By Terri Jones, RD, LDN
Heart Healthy Eating is a term constantly being thrown around in conversation because of the popular active healthy lifestyle movement. But… what really is heart healthy eating? How does it actually help our bodies? Who can participate in heart healthy eating? What is a heart healthy recipe?
A Heart Healthy Diet emphasizes the importance of eating lean protein, fruits, vegetables, and whole grains. It is important to limit the amount of saturated fat and sodium consumed. Although this lifestyle typically for people with heart diseases, the whole family can decrease their risk of cardiovascular disease by participating in this way of eating.
Limiting the amount of saturated fat in your diet can decrease your chances of heart related diseases like high blood pressure, high cholesterol, or coronary artery disease.
Common foods with saturated fat: fatty meats, whole milk, cream and butter.
Heart healthy choices:
Fresh lean meats (Skinless chicken, lean beef, lean pork)
Milk (skim, 1%), if over age 2
Olive oil, canola oil, soft margarine spreads
Limiting the amount of sodium/salt in your diet can decrease your chances of heart related diseases (high blood pressure, heart failure).
Common foods with sodium: salt (garlic salt, hawaiian salt, any kind of salt!), canned foods, some frozen meals, deli meats, cheeses, condiments, gravies, and pickled foods.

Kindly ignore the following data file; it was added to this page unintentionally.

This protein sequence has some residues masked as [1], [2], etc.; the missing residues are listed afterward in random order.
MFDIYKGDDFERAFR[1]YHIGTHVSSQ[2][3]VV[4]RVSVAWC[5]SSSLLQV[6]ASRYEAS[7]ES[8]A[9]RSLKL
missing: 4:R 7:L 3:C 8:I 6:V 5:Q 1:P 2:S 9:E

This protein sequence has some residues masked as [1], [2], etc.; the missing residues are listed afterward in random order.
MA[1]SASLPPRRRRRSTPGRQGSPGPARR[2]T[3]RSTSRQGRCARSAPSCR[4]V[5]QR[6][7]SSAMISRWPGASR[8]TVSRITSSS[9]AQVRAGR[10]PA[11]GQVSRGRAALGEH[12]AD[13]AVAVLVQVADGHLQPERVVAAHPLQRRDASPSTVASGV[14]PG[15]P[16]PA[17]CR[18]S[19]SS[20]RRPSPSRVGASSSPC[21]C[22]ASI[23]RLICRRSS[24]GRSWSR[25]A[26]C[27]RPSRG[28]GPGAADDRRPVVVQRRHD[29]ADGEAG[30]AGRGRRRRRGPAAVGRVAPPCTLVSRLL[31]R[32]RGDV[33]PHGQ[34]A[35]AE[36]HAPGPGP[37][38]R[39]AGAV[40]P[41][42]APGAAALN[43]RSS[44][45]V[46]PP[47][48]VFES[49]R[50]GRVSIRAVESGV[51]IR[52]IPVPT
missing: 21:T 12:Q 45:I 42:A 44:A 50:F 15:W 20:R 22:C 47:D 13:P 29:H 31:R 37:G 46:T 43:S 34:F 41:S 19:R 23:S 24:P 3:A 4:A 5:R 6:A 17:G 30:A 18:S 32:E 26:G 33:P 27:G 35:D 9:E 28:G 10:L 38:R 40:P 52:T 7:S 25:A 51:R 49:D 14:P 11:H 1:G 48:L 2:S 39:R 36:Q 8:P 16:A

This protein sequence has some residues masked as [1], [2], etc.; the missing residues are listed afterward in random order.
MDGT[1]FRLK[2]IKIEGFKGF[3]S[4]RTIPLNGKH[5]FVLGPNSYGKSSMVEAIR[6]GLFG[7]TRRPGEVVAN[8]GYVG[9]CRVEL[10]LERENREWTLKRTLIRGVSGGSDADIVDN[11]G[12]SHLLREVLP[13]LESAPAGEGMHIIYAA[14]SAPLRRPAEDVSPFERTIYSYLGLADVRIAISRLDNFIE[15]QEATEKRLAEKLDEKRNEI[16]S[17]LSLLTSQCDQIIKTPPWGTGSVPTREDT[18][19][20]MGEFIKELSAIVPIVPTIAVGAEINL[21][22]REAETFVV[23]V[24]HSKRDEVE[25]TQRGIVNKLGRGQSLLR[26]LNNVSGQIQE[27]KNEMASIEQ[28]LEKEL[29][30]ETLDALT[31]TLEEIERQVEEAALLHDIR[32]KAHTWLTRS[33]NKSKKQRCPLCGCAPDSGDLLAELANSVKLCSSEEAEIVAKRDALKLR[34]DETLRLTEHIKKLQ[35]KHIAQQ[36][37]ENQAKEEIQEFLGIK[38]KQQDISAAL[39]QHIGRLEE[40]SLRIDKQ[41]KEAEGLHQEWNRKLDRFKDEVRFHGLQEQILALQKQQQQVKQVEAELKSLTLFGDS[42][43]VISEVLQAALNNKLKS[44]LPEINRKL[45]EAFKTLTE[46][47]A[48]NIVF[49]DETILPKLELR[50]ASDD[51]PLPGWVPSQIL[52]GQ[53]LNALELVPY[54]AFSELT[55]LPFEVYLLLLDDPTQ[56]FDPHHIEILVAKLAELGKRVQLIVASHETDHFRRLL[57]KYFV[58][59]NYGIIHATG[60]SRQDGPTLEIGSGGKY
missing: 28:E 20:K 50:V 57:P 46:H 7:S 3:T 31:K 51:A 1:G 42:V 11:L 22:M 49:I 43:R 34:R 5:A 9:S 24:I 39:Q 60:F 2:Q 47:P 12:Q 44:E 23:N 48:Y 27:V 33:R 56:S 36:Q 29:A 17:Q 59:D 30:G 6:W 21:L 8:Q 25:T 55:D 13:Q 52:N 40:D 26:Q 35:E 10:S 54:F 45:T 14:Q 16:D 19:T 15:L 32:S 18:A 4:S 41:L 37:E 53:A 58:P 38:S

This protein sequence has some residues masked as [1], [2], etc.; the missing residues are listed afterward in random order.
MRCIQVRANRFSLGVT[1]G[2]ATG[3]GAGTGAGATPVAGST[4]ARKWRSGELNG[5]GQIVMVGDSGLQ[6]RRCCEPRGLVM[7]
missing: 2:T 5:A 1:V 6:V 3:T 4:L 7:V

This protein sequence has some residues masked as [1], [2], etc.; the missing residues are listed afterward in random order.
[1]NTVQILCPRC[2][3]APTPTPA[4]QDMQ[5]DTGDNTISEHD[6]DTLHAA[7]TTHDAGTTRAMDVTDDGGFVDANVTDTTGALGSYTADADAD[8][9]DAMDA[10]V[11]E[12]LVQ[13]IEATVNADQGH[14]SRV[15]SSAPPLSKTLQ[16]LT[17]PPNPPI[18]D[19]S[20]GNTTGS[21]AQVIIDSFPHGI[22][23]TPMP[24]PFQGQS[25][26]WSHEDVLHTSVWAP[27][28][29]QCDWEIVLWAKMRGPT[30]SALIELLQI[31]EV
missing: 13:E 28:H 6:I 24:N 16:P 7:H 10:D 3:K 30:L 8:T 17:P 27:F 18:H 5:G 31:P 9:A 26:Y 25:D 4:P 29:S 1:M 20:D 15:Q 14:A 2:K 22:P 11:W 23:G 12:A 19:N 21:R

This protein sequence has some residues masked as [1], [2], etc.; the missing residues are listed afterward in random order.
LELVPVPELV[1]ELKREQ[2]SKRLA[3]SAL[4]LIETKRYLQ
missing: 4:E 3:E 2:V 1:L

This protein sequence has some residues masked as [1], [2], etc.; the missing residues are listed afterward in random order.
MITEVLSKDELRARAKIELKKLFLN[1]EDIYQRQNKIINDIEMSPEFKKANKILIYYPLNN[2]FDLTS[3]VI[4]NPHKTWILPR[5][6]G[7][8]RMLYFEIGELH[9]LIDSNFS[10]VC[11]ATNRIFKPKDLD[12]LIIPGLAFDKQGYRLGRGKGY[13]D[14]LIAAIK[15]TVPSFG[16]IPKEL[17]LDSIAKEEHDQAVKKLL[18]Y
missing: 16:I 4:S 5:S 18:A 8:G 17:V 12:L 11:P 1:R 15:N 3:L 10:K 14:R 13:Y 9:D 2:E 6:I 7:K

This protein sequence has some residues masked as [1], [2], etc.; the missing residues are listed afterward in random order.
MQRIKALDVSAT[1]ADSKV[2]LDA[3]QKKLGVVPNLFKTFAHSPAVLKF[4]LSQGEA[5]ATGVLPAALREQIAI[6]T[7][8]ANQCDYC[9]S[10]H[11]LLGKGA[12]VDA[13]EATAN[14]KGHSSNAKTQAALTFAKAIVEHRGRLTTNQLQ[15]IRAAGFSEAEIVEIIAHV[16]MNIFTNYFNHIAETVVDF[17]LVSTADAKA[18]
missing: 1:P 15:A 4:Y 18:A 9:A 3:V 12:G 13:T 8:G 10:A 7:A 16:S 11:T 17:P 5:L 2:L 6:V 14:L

Heart healthy choices
- Salt free seasonings (Mrs. Dash)
- Herbs & spices (garlic, onion, ginger, basil, thyme)
- Lemon juice, lime juice, vinegar
- Peppers or chillies
For great heart healthy recipes, check out these cookbooks!
- The Dash of Aloha Book Series by Kapiolani Community College
- A DASH of Aloha: Healthy Hawaii Cuisine and Lifestyle
- A SWEET Dash of Aloha: Guilt Free Hawaii Desserts and Snacks
- A SPLASH of Aloha: A Healthy Guide to Fresh Hawaiian Seafood
To have your own cookbook from the Dash of Aloha Series, check out:
Kapiolani Community College Cafeteria
KCC Booth on Saturdays at the KCC Farmers Market
The New American Heart Association Cookbook, 8th Edition
To have your own American Heart Association Cookbook, check out these links:
Grilled Asian Salmon by The Mayo Clinic Staff
1 tablespoon sesame oil
1 tablespoon low-sodium soy sauce
1 tablespoon fresh ginger, minced
1 tablespoon rice wine vinegar
4 salmon filets, each 4 ounces
In a shallow dish, combine sesame oil, soy sauce, ginger and vinegar. Add salmon and turn to coat all sides. Refrigerate for 30 to 60 minutes, turning occasionally.
Lightly oil grill and heat to medium-high heat. Place salmon on grill and cook for 5 minutes on each side. Fish is ready when a knife blade inserted into the center reveals that the pink flesh is almost opaque. Serve Warm.
Serving Size: One fillet
Total Fat: 9g
Saturated Fat: 2g